The amendment that has provoked the most heated disputes in Bulgarian society, however, concerns the property claims of religious denominations over urban buildings (mostly in the Muslim case) and archeological excavations (mostly in the case of the Bulgarian Orthodox Church). In fact, the draft law of 16 July 2013 initiates a second wave of restitution of such properties in Bulgaria. The first wave, which started with the restitution laws of 1991 and 1992 and ended in 2012, aimed at the return of arable lands, forests, industries, urban estates and other assets confiscated by the communist regime. As a result, the Orthodox Church received back 120,000 hectares of arable lands and forests, and the Muslims 80,000 hectares (see the article of S. Stoykov, in Bulgarian). In addition, these two religious denominations restored their properties rights on many office and residential buildings (temples not included). At present, however, there still is no register of the returned tangible and intangible assets. In this regard, it is important to note that no public information is given as to whether the two largest religious denominations, the Bulgarian Orthodox Church and the Muslim administration, have ever paid any taxes for their properties and incomes. This first wave of restitution, however, did not rouse any debate in the society. The major concerns were at the time provoked by publication by the media about their misuse. People were especially annoyed by the luxury demonstrated by some metropolitans. Therefore, they are very critical of the lack of transparency on the management of church properties, and on the expenditure of the incomes these properties provide.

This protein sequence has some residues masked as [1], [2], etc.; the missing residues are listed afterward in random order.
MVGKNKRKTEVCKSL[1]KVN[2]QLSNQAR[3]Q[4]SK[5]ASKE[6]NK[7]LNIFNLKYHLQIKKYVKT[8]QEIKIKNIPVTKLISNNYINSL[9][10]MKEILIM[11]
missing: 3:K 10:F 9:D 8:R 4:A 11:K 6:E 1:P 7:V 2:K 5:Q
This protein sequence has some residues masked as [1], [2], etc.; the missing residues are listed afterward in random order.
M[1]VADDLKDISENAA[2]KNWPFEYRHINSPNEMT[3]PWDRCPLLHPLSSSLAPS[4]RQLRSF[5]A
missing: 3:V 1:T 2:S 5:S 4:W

The situation changed after the announcement of the draft law of July 2013. It proposed to add a new paragraph (§ 3) to Article 21 of the 2002 Religious Denominations Act which reads : “the monasteries, temples and prayer houses that have existed at the time of enforcement of this law and that have been designated as places of worship, together with the landed estates where they are built, are property of the Bulgarian Orthodox Church - Bulgarian Patriarchate or correspondingly to other registered religious denominations and their local branches”. The authors justify this amendment as a guarantee for the freedom of religion in accordance with the European Charter of Fundamental Rights (Article 10), the Bulgarian Constitution (Articles 13.1 and 37.1) and the 2002 Religious Denominations Act (Article 4.2). In their view, the separation of religious institutions from the state requires a specific treatment of the ownership of places of worship. In their motives, the authors of the draft law point that the churches, monasteries and prayer houses constitute res sacrae and thus that this special category of immovable property needs to be excluded from the civil realm. This means that the houses of worships, together with the various estates of religious denominations, must be exempted from state and municipal taxes.